Point/Counterpoint: HIV Programming and Policy

Posted by on November 11, 2013

Public Health: Point/Counterpoint
Debating Pressing Public Health Issues of our Time
In 2013-2014 the Penn Center for Public Health Initiatives will present a seminar series entitled Public Health Point/Counterpoint. Each event within the series will discuss a key public health issue or approach in a debate format, allowing for a variety of opinions and viewpoints to be represented. Specific themes to be covered include:

HIV Programming and Policy: Will treatment as prevention overshadow the efforts of behavior change programs?
Friday, November 15th, 12 – 1:30pm

Flyer: http://www.cphi.upenn.edu/user_documents/11-15flyer.pdf
RSVP: https://docs.google.com/forms/d/1ajdCWPu-UJqX_yxtmJ8d8VovgzXWELFnMevwhCCmhWg/viewform

Amado Recital Hall, Irvine Auditorium, 34th and Spruce streets
Myron S. Cohen, MD
J. Herbert Bate Distinguished Professor of Medicine, Microbiology and Immunology and Epidemiology
University of North Carolina at Chapel Hill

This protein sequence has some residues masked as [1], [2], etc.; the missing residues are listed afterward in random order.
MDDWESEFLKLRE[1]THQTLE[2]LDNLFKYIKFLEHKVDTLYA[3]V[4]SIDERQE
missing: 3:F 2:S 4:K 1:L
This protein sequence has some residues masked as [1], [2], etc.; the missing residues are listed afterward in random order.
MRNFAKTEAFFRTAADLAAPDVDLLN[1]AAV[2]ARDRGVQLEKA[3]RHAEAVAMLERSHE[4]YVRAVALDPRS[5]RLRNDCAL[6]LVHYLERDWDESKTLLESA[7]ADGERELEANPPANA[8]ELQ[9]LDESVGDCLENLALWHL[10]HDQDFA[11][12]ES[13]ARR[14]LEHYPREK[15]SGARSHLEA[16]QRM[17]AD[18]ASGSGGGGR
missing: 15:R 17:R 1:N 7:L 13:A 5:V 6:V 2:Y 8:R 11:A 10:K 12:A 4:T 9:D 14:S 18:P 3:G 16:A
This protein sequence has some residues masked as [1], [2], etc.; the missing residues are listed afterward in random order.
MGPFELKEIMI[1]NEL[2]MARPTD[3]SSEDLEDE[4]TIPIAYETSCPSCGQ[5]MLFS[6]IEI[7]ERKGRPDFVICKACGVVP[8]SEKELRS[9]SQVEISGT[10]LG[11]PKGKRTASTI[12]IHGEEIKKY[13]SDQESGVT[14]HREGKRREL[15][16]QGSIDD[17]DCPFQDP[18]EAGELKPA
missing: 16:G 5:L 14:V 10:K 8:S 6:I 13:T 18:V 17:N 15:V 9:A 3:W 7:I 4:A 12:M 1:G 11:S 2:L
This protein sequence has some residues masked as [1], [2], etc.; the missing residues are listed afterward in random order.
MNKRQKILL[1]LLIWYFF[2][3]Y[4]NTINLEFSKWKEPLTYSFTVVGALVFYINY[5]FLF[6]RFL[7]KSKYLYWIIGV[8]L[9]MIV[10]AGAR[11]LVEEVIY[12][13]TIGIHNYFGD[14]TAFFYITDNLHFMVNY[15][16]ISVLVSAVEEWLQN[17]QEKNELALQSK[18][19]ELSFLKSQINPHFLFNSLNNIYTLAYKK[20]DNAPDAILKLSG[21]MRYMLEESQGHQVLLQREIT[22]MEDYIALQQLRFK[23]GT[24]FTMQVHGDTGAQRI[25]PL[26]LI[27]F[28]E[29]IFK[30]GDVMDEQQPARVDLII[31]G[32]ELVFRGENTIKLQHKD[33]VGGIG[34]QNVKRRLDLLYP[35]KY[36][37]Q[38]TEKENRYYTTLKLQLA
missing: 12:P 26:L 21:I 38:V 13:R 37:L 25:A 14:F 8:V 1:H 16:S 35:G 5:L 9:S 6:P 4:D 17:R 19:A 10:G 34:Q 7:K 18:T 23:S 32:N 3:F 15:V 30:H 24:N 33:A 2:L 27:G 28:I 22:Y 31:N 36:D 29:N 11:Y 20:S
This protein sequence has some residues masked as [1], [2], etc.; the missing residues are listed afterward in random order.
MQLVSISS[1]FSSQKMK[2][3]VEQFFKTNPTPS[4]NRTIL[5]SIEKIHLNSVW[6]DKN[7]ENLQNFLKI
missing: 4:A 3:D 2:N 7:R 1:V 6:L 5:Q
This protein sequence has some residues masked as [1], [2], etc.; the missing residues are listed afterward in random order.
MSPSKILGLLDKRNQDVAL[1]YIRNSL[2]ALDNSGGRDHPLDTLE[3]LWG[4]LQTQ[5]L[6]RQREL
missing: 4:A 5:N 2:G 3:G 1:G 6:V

Robert M. Grant, MD, MPH
Professor, Medicine
University of California, San Francisco

Victoria A. Cargill, MD, MSCE
Professor, University of Pennsylvania Robert Wood Johnson Scholars program.

Other topics in development:
The Oregon Health Insurance Experiment: Lessons learned for the Affordable Care Act? Does the Oregon Health Insurance Experiment give us insight into if expanded health insurance access in the US will make a difference to health outcomes? If so, what do the data tell us?

What is the best way to Incentivize Health?: Are monetary incentives for behavior change the best way forward to encourage positive health behaviors? Are these methods sustainable and worthy of a long-term investment? Or should we be focused on other public health approaches instead?

What is the Bottom Line in Public Health?: What should drive public health investment and practice? Should we be focused on long-term health outcomes alone or should we be driven to take action because all people simply deserve access to certain services, commodities and environments?

Public Health by Design: Can we achieve positive public health outcomes through focusing on individual behavior or do we need to take a design approach to making healthy behaviors easier to achieve?

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